Ethnocultural co-operatives: Race, society and co-operative emergenceNovember 20th, 2013
This webinar opened the dialogue on ethnocultural co-operatives (specifically reflecting on examples across Canada and the US) and the place of these co-ops in the larger society. The two featured speakers are both undertaking research as part of the Measuring the Co-operative Difference Research Network: Jo-Anne Lee of the University of Victoria and Jessica Gordon-Nembhard of John Jay College, affiliated with the City University of New York.
Jo-Anne Lee examined how researchers have written about cooperatives and the absences in our understandings of co-operatives in Canadian society using the Japanese Fishing Cooperatives on the West Coast as a case study. Co-operatives play many different roles in nation formation. As social entities, co-operatives are bound to reflect existing power relations in the larger society including those of race, gender, class and colonialism. In addition, Jo-Anne explored a couple of key questions:
- How can we understand the relative absence of knowledge about “ethnic” cooperatives?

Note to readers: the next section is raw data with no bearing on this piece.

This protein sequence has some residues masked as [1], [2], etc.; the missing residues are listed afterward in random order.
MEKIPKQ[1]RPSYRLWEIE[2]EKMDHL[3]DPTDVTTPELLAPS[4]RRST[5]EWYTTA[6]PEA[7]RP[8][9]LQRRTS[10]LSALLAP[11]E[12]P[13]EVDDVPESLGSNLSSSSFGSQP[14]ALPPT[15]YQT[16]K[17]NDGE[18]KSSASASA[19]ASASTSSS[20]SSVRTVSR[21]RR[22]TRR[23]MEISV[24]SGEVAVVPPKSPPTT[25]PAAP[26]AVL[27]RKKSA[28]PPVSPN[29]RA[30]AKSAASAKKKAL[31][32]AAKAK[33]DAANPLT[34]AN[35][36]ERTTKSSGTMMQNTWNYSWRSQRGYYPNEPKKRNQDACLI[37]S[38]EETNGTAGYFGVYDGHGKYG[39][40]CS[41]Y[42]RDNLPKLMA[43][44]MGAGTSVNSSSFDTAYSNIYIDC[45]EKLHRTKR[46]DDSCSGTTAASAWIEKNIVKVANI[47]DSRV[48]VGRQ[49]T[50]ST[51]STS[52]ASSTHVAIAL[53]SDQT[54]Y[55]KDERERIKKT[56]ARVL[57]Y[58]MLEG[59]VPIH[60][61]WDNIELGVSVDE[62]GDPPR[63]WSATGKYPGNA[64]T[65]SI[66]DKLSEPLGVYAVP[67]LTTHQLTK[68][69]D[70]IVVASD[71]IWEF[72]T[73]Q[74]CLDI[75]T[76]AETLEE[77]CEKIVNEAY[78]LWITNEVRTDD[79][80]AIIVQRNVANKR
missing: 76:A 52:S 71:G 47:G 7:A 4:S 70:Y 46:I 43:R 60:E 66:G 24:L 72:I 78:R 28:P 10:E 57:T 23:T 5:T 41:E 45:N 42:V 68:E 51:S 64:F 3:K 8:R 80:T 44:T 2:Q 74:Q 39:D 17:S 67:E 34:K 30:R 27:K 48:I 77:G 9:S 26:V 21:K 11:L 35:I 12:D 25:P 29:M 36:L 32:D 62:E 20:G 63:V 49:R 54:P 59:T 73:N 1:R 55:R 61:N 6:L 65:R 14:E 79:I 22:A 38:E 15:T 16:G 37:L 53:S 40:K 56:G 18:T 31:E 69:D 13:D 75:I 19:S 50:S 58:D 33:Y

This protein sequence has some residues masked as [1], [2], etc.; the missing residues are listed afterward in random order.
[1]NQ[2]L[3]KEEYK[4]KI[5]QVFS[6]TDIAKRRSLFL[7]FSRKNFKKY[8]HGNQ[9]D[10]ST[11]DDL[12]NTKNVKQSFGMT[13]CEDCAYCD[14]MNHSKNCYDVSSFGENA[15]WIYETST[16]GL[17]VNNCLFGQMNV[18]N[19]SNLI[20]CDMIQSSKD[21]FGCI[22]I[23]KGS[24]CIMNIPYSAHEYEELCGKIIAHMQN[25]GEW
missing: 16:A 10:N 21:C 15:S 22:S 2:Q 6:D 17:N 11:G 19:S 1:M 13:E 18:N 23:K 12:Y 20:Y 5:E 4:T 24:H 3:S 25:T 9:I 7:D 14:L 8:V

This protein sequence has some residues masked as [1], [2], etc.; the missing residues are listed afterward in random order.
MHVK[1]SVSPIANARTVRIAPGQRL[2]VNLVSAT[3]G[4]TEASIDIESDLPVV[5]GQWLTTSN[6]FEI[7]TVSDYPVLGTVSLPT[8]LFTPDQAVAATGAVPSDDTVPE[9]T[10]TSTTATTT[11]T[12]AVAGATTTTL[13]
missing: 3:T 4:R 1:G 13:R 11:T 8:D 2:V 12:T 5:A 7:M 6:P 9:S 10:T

- How has this lacunae affected our knowledge and understanding of cooperatives?
Jessica Gordon-Nembhard provided a description of co-ops emerging in African American contexts in the US. Through her discussion of the history and examples, you can better understand how co-operatives emerged in response to the social context, race relations and people living on the margins.
- Dr. Jo-Anne Lee is an Associate Professor in the Department of Women’s Studies at the University of Victoria. Trained as a sociologist, her research focuses on anti-racist, decolonizing feminist theory and practice. She has a background in adult education and community development. She is the Lead on the “Co-operative Inquiry: Co-operatives and Marginalized Community in British Columbia” project within the Measuring the Co-operative Difference Research Network.
- Jessica Gordon Nembhard is an Associate Professor of Community Justice and Social Economic Development in the Department of Africana Studies at John Jay College, of the City University of New York (CUNY). Jessica completed a year as a visiting scholar in the Economics Department’s Center on Race and Wealth at Howard University, and was Master Teacher (July 2007 and 2009) at the Center’s Summer Institute for Research on Race and Wealth. Further, she is an affiliate scholar at the Centre for the Study of Cooperatives at the University of Saskatchewan as well as the Co-Lead of the Prairie Cluster of the Measuring the Co-operative Difference Research Network. She holds a PhD in Economics.